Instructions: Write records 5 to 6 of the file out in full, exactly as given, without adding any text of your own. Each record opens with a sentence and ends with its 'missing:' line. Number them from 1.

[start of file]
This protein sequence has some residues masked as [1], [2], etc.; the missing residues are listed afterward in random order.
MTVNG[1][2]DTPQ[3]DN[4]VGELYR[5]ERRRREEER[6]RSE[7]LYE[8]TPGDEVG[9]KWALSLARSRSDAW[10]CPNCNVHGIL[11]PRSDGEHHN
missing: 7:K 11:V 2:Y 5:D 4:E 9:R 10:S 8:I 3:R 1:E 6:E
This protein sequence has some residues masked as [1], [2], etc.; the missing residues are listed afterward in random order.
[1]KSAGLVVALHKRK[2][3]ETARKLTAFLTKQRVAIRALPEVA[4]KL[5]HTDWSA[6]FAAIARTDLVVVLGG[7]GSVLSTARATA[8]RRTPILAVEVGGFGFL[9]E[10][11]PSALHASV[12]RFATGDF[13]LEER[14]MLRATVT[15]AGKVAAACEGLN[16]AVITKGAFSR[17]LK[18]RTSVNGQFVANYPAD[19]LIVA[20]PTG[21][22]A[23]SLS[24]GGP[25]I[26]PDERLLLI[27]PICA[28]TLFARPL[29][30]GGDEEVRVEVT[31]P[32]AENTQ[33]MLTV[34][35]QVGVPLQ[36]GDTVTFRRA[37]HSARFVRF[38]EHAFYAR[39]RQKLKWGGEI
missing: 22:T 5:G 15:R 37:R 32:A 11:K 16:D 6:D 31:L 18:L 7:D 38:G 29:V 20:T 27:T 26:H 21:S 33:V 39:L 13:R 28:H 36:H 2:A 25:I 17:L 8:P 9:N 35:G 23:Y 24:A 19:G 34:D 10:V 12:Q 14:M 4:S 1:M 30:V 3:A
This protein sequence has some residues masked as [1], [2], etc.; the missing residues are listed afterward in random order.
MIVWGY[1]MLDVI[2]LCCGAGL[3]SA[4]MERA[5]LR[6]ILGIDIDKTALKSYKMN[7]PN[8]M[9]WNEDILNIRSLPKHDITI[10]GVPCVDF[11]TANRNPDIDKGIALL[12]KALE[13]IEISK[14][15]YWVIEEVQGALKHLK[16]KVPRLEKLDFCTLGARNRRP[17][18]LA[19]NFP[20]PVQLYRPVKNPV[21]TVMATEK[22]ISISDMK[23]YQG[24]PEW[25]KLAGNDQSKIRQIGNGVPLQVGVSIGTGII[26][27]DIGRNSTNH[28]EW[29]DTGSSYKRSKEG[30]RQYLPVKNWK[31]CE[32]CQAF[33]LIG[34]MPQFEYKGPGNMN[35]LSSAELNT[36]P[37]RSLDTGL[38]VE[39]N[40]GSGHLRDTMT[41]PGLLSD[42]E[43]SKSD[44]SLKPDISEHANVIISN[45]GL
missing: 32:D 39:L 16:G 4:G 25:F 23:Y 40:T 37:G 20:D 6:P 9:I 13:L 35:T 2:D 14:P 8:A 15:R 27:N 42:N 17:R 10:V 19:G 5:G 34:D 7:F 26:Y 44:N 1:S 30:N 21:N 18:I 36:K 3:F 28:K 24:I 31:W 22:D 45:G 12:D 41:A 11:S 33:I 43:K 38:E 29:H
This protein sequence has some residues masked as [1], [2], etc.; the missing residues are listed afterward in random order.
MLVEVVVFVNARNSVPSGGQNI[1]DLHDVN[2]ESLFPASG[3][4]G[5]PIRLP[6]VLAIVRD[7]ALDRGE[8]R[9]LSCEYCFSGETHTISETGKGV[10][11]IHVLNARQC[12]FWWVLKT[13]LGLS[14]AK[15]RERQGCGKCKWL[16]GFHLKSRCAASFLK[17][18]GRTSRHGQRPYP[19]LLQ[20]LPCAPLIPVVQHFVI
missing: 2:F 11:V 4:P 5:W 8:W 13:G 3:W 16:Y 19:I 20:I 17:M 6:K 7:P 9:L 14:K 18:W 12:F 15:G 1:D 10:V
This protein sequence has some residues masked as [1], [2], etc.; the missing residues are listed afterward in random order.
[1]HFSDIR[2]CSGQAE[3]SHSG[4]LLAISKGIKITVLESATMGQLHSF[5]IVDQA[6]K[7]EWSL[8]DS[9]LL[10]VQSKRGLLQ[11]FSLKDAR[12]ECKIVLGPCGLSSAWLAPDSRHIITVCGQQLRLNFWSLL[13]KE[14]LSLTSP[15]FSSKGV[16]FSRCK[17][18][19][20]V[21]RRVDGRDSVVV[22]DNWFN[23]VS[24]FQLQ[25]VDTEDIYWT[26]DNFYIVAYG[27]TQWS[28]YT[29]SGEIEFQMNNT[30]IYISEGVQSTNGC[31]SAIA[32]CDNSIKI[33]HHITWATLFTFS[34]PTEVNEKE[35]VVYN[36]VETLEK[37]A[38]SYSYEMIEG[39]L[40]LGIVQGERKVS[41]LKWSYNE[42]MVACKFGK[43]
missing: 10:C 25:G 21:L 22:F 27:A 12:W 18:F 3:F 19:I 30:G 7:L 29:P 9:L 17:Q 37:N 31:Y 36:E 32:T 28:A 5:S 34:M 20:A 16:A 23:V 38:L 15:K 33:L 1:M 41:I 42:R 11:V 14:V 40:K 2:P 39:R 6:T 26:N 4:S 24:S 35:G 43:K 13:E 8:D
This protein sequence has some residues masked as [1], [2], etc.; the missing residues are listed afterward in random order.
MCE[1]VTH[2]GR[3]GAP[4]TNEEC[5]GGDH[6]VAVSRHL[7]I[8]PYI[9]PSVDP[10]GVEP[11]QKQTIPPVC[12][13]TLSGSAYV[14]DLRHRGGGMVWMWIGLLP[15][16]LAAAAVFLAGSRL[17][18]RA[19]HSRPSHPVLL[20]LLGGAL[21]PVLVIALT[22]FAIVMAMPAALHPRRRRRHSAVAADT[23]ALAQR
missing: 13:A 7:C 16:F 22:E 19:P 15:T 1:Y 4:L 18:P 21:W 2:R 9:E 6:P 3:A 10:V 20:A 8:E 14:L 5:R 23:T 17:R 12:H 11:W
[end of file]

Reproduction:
This protein sequence has some residues masked as [1], [2], etc.; the missing residues are listed afterward in random order.
[1]HFSDIR[2]CSGQAE[3]SHSG[4]LLAISKGIKITVLESATMGQLHSF[5]IVDQA[6]K[7]EWSL[8]DS[9]LL[10]VQSKRGLLQ[11]FSLKDAR[12]ECKIVLGPCGLSSAWLAPDSRHIITVCGQQLRLNFWSLL[13]KE[14]LSLTSP[15]FSSKGV[16]FSRCK[17][18][19][20]V[21]RRVDGRDSVVV[22]DNWFN[23]VS[24]FQLQ[25]VDTEDIYWT[26]DNFYIVAYG[27]TQWS[28]YT[29]SGEIEFQMNNT[30]IYISEGVQSTNGC[31]SAIA[32]CDNSIKI[33]HHITWATLFTFS[34]PTEVNEKE[35]VVYN[36]VETLEK[37]A[38]SYSYEMIEG[39]L[40]LGIVQGERKVS[41]LKWSYNE[42]MVACKFGK[43]
missing: 10:C 25:G 21:L 22:F 27:A 12:W 18:F 3:F 19:I 30:G 7:L 29:P 9:L 17:Q 37:N 31:Y 36:E 32:T 28:A 5:S 34:M 20:A 16:A 23:V 38:L 15:K 33:L 1:M 41:I 42:R 11:V 14:V 40:K 2:P 39:R 6:T 26:N 4:S 24:S 35:G 43:K 13:E 8:D
This protein sequence has some residues masked as [1], [2], etc.; the missing residues are listed afterward in random order.
MCE[1]VTH[2]GR[3]GAP[4]TNEEC[5]GGDH[6]VAVSRHL[7]I[8]PYI[9]PSVDP[10]GVEP[11]QKQTIPPVC[12][13]TLSGSAYV[14]DLRHRGGGMVWMWIGLLP[15][16]LAAAAVFLAGSRL[17][18]RA[19]HSRPSHPVLL[20]LLGGAL[21]PVLVIALT[22]FAIVMAMPAALHPRRRRRHSAVAADT[23]ALAQR
missing: 13:A 7:C 16:F 22:E 19:P 15:T 1:Y 4:L 18:P 21:W 2:R 9:E 6:P 3:A 10:V 20:A 8:E 14:L 5:R 23:T 17:R 12:H 11:W